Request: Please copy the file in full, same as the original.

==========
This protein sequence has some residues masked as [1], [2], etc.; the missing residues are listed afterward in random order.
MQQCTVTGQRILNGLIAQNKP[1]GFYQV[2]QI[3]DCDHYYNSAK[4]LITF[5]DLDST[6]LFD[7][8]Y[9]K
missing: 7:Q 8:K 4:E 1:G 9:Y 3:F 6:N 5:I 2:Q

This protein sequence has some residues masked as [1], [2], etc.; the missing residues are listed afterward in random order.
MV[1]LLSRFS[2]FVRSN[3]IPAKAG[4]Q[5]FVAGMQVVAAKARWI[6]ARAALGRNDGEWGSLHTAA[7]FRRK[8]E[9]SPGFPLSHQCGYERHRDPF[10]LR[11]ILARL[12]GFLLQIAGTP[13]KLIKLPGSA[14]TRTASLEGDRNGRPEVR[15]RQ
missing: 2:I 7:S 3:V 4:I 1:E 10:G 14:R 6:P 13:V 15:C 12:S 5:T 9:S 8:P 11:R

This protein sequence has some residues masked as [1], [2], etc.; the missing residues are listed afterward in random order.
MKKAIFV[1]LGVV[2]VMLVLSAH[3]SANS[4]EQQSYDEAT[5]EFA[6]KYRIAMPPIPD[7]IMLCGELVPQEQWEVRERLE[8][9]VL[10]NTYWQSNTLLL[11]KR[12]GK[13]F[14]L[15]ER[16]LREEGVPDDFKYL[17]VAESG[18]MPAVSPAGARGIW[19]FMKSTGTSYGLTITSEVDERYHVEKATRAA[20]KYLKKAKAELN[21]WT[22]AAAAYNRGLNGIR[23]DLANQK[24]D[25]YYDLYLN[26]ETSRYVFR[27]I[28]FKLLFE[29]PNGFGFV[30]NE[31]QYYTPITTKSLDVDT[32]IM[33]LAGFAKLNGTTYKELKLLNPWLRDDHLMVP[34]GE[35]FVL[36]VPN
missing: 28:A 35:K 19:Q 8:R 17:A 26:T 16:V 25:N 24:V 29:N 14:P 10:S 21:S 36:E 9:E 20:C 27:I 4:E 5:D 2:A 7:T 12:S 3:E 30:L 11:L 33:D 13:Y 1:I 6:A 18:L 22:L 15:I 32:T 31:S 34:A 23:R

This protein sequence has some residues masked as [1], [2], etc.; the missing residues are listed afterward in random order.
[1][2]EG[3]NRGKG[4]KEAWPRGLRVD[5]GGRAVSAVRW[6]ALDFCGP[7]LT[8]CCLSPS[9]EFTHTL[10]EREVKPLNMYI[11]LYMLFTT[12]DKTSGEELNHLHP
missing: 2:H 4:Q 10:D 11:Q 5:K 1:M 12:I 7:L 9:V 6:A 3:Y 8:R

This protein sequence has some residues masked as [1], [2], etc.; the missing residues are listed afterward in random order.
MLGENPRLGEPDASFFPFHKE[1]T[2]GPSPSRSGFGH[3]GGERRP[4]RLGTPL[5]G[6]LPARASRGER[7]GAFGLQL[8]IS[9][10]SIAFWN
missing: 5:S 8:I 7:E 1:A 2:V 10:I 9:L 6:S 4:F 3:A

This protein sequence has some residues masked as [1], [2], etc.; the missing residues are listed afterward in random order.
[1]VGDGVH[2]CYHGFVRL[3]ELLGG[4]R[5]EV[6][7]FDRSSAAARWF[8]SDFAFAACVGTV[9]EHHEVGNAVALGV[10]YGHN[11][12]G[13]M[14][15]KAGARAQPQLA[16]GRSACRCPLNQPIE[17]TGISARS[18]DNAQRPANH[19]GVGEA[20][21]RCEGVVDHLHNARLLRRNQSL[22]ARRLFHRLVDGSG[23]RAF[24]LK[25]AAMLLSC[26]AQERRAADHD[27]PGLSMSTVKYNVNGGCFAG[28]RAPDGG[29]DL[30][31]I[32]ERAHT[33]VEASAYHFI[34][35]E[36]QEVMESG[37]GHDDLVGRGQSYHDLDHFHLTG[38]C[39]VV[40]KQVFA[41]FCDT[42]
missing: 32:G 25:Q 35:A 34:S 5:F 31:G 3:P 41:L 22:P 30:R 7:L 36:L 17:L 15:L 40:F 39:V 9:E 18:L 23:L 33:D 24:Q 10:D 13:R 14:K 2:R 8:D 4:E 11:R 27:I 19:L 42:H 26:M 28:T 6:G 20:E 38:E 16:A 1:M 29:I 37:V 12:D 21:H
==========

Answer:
This protein sequence has some residues masked as [1], [2], etc.; the missing residues are listed afterward in random order.
MQQCTVTGQRILNGLIAQNKP[1]GFYQV[2]QI[3]DCDHYYNSAK[4]LITF[5]DLDST[6]LFD[7][8]Y[9]K
missing: 7:Q 8:K 4:E 1:G 9:Y 3:F 6:N 5:I 2:Q

This protein sequence has some residues masked as [1], [2], etc.; the missing residues are listed afterward in random order.
MV[1]LLSRFS[2]FVRSN[3]IPAKAG[4]Q[5]FVAGMQVVAAKARWI[6]ARAALGRNDGEWGSLHTAA[7]FRRK[8]E[9]SPGFPLSHQCGYERHRDPF[10]LR[11]ILARL[12]GFLLQIAGTP[13]KLIKLPGSA[14]TRTASLEGDRNGRPEVR[15]RQ
missing: 2:I 7:S 3:V 4:I 1:E 10:G 14:R 6:P 13:V 15:C 12:S 5:T 9:S 8:P 11:R

This protein sequence has some residues masked as [1], [2], etc.; the missing residues are listed afterward in random order.
MKKAIFV[1]LGVV[2]VMLVLSAH[3]SANS[4]EQQSYDEAT[5]EFA[6]KYRIAMPPIPD[7]IMLCGELVPQEQWEVRERLE[8][9]VL[10]NTYWQSNTLLL[11]KR[12]GK[13]F[14]L[15]ER[16]LREEGVPDDFKYL[17]VAESG[18]MPAVSPAGARGIW[19]FMKSTGTSYGLTITSEVDERYHVEKATRAA[20]KYLKKAKAELN[21]WT[22]AAAAYNRGLNGIR[23]DLANQK[24]D[25]YYDLYLN[26]ETSRYVFR[27]I[28]FKLLFE[29]PNGFGFV[30]NE[31]QYYTPITTKSLDVDT[32]IM[33]LAGFAKLNGTTYKELKLLNPWLRDDHLMVP[34]GE[35]FVL[36]VPN
missing: 28:A 35:K 19:Q 8:R 17:A 26:T 16:V 25:N 24:V 29:N 14:P 10:S 21:S 36:E 9:E 20:C 27:I 4:E 5:D 2:A 7:T 12:S 3:E 30:L 11:L 33:D 13:Y 1:I 6:A 18:L 22:L 15:I 32:T 31:S 34:A 23:R

This protein sequence has some residues masked as [1], [2], etc.; the missing residues are listed afterward in random order.
[1][2]EG[3]NRGKG[4]KEAWPRGLRVD[5]GGRAVSAVRW[6]ALDFCGP[7]LT[8]CCLSPS[9]EFTHTL[10]EREVKPLNMYI[11]LYMLFTT[12]DKTSGEELNHLHP
missing: 2:H 4:Q 10:D 11:Q 5:K 1:M 12:I 7:L 9:V 6:A 3:Y 8:R

This protein sequence has some residues masked as [1], [2], etc.; the missing residues are listed afterward in random order.
MLGENPRLGEPDASFFPFHKE[1]T[2]GPSPSRSGFGH[3]GGERRP[4]RLGTPL[5]G[6]LPARASRGER[7]GAFGLQL[8]IS[9][10]SIAFWN
missing: 5:S 8:I 7:E 1:A 2:V 10:I 9:L 6:S 4:F 3:A

This protein sequence has some residues masked as [1], [2], etc.; the missing residues are listed afterward in random order.
[1]VGDGVH[2]CYHGFVRL[3]ELLGG[4]R[5]EV[6][7]FDRSSAAARWF[8]SDFAFAACVGTV[9]EHHEVGNAVALGV[10]YGHN[11][12]G[13]M[14][15]KAGARAQPQLA[16]GRSACRCPLNQPIE[17]TGISARS[18]DNAQRPANH[19]GVGEA[20][21]RCEGVVDHLHNARLLRRNQSL[22]ARRLFHRLVDGSG[23]RAF[24]LK[25]AAMLLSC[26]AQERRAADHD[27]PGLSMSTVKYNVNGGCFAG[28]RAPDGG[29]DL[30][31]I[32]ERAHT[33]VEASAYHFI[34][35]E[36]QEVMESG[37]GHDDLVGRGQSYHDLDHFHLTG[38]C[39]VV[40]KQVFA[41]FCDT[42]
missing: 32:G 25:Q 35:A 34:S 5:F 31:G 3:P 41:L 22:P 30:R 7:L 36:L 17:L 15:L 40:F 39:V 9:E 18:L 23:L 33:D 24:Q 10:D 13:R 14:K 2:R 8:D 4:E 11:R 27:I 19:L 42:H 26:M 28:T 6:G 20:E 38:E 16:A 1:M 29:I 37:V 12:D 21:H